K-Means clustering in OpenCV

K-Means is an algorithm to detect clusters in a given set of points. It does this without you supervising or correcting the results. It works with any number of dimensions as well (that is, it works on a plane, 3D space, 4D space and any other finite dimensional spaces). And OpenCV comes with this algorithm built right into it!

K-means with OpenCV's C++ interface

The function you need to call to execute the algorithm is:

double kmeans(const Mat& samples,
              int clusterCount,
              Mat& labels,
              TermCriteria termcrit,
              int attempts,
              int flags,
              Mat* centers)

This function is in the cv namespace. So you can use it by cv::kmeans or by simply including the cv namespace. If you know how K-means works, the parameters should be self explanatory.

Parameters

  • samples: (input) The actual data points that you need to cluster. It should contain exactly one point per row. That is, if you have 50 points in a 2D plane, then you should have a matrix with 50 rows and 2 columns.
  • clusterCount: (input) The number of clusters in the data points.
  • labels: (output) Returns the cluster each point belongs to. It can also be used to indicate the initial guess for each point.
  • termcrit: (input) This is an iterative algorithm. So you need to specify the termination criteria (number of iterations & desired accuracy)
  • attempts: (input) The number of times the algorithm is run with different center placements
  • flags: (input) Possible values include:
    • KMEANS_RANDOM_CENTER: Centers are generated randomly
    • KMEANS_PP_CENTER: Uses the kmeans++ center initialization
    • KMEANS_USE_INITIAL_LABELS: The first iteration uses the supplied labels to calculate centers. Later iterations use random or semi-random centers (use the above two flags for that).
  • centers: (output) This matrix holds the center of each cluster.

Returns

The function returns the compactness of the final clustering. What is compactness? It's a measure of how good the labeling was done. The smaller the better.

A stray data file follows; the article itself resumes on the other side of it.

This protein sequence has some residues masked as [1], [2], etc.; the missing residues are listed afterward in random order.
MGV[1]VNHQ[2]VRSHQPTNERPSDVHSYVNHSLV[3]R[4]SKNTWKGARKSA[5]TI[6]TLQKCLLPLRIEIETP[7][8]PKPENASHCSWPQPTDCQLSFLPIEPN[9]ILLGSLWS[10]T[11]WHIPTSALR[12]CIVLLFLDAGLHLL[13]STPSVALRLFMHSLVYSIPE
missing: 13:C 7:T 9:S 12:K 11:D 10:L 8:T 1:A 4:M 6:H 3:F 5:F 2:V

When attempts is 1, the value returned is the compactness of the only iteration that happened. If attempts is more than 1, the final labeling returned is the one with the least compactness.

K-means with OpenCV's C interface

The C equivalent of the k-means function is:

int cvKMeans2(const CvArr* samples,
              int nclusters,
              CvArr* labels,
              CvTermCriteria termcrit,
              int attempts=1,
              CvRNG* rng=0,
              int flags=0,
              CvArr* centers=0,
              double* compactness=0)

The parameters are similar to the C++ interface.

Parameters

  • samples: (input) The actual data points that you need to cluster. It should contain exactly one point per row.
  • nclusters: (input) The number of clusters in the data points.
  • labels: (output) Returns the cluster each point belongs to. It can also be used to indicate the initial guess for each point.
  • termcrit: (input) This is an iterative algorithm. So you need to specify the termination criteria (number of iterations & desired accuracy)
  • attempts: (input) The number of times the algorithm is run with different center placements
  • rng: (input) A random number generate used to generate the initial guess. Puts you in total control of what's happening.
  • flags: (input) Possible values include:
    • 0: (the number 0) Centers are generated randomly
    • KMEANS_USE_INITIAL_LABELS: The first iteration uses the supplied labels to calculate centers. Later iterations use random or semi-random centers (use the above two flags for that).
  • centers: (output) This matrix holds the center of each cluster.
  • compactness: (output) Holds the compactness of the best labeling scheme.

If you're still using the C interface, I highly recommend you shift to the more intuitive and no-more-tears C++ interface!

Summary

You got to know how to run K-means without writing any code! You got to know about the C++ and C functions that you can use to execute K-Means on your data sets.



Utkarsh Sinha created AI Shack in 2010 and has since been working on computer vision and related fields. He is currently at Microsoft working on computer vision.